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General News of Saturday, 14 July 2018

Source: citinewsroom.com

Korle Bu Teaching Hospital: New emergency facility to be opened on Friday – Okoe Boye

A new facility at the Accident and Emergency centre of the Korle Bu Teaching Hospital is expected to be opened on Friday.

The newly-elected Board Chairman of Korle Bu, Dr. Bernard Okoe Boye who made this revelation on Citi FM/CitiTV’s News Analysis Programme, The Big Issue said the move forms part of measures to address capacity problems at the Emergency Centre at the hospital.

“With Korle Bu, the first step we have taken with the Board is to immediately open a new facility on Friday at the accident and emergency centre that has twice the capacity of the existing one. It is a facility that has not been used. It was structurally complete but in terms of the gadgets, it had a few structural defects so immediately we had some of these weaknesses coming up we sought emergency funding and now it has been put in place but we need to test run the place,” the Ledzokuku legislator said.

On Tuesday, some patients who arrived at the Korle Bu Teaching Hospital in excruciating pain had to buy plastic chairs to enable doctors and nurses to attend to them. The move followed the Ministry of Health’s directive to hospitals not to turn away patients who arrive with emergency cases even if there are no beds to accommodate them.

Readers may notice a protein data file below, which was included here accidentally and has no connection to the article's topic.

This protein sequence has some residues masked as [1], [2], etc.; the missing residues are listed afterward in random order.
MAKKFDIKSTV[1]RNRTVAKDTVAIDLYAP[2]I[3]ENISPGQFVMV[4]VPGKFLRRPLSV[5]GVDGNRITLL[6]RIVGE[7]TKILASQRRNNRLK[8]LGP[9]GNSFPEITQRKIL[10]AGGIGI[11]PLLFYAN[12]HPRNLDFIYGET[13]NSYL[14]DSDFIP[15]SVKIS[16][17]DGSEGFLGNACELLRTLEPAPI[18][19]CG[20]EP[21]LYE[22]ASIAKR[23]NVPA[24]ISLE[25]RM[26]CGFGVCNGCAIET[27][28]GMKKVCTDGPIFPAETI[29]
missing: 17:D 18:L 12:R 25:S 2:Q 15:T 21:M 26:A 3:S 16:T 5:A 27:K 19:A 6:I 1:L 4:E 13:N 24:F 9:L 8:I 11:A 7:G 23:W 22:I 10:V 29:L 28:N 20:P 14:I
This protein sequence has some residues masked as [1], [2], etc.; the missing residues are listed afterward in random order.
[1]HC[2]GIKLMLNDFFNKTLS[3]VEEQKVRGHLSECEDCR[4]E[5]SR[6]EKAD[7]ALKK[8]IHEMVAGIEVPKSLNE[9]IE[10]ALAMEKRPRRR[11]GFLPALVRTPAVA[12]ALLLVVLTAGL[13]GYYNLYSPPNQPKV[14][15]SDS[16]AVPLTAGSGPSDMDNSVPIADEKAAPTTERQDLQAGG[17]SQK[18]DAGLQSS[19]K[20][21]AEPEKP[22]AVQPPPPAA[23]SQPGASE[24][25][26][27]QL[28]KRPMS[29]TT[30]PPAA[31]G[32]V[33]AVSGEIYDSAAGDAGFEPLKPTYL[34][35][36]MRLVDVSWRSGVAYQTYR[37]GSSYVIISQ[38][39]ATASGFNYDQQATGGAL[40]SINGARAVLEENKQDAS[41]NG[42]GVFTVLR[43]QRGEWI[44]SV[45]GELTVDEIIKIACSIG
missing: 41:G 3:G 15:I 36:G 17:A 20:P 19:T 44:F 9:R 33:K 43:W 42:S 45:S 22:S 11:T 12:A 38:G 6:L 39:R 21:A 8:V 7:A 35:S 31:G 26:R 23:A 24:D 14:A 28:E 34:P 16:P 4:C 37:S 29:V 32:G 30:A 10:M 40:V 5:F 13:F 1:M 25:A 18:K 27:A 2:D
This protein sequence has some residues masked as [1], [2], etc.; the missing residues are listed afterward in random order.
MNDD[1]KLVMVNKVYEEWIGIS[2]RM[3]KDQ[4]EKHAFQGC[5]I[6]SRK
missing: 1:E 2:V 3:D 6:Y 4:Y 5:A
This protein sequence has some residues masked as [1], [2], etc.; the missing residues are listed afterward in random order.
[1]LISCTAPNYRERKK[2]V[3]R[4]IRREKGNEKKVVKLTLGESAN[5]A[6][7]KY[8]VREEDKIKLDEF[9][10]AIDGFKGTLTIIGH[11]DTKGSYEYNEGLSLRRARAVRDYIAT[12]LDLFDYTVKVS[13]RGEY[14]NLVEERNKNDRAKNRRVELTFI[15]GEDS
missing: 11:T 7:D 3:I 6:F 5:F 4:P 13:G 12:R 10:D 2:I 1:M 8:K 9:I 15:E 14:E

Citi News’ Nii Armah’s visit to the Korle Bu Surgical Medical Unit revealed that other patients who could not afford plastic chairs were being attended to on the bare floor in a congested room.



‘Korle Bu isn’t an island’

Dr. Oko Boye said it will require a public-private partnership to address challenges bedeviling Korle Bu.

He pointed out that though the Ghana Health Service and Teaching Hospital Act 525 places some level of autonomy on Korle Bu, it can only succeed with “efficient participation from other facilities, both public and private within the metropolis.”

Dr. Oko Boye pointed out that given the crucial role public-private partnership plays, government is not “only looking within as to how to improve the efficiency but also outside Korle Bu.”



No bed syndrome

The no-bed syndrome has been in the spotlight after a 70-year-old man, Prince Anthony Opoku-Acheampong, reportedly died in his car at the LEKMA Hospital at Teshie, after seven hospitals turned him away over claims that there were no beds.

The deceased’s family started searching for a hospital for him at 11:00 pm on June 2, traveling for about 46 kilometers in total, across the seven hospitals, till he eventually died at around 3:30 am.

The Ghana Health Service Director-General, Dr. Anthony Nsiah-Asare, said the Service was first going to set up an investigative Committee to probe the incident.

The Speaker of Parliament, Professor Mike Oquaye, has also charged the Health Committee as well as the Constitutional, Legal and Parliamentary Affairs, to come up with laws and regulations in the medical field that will deal with the no-bed syndrome at some of the country’s health facilities.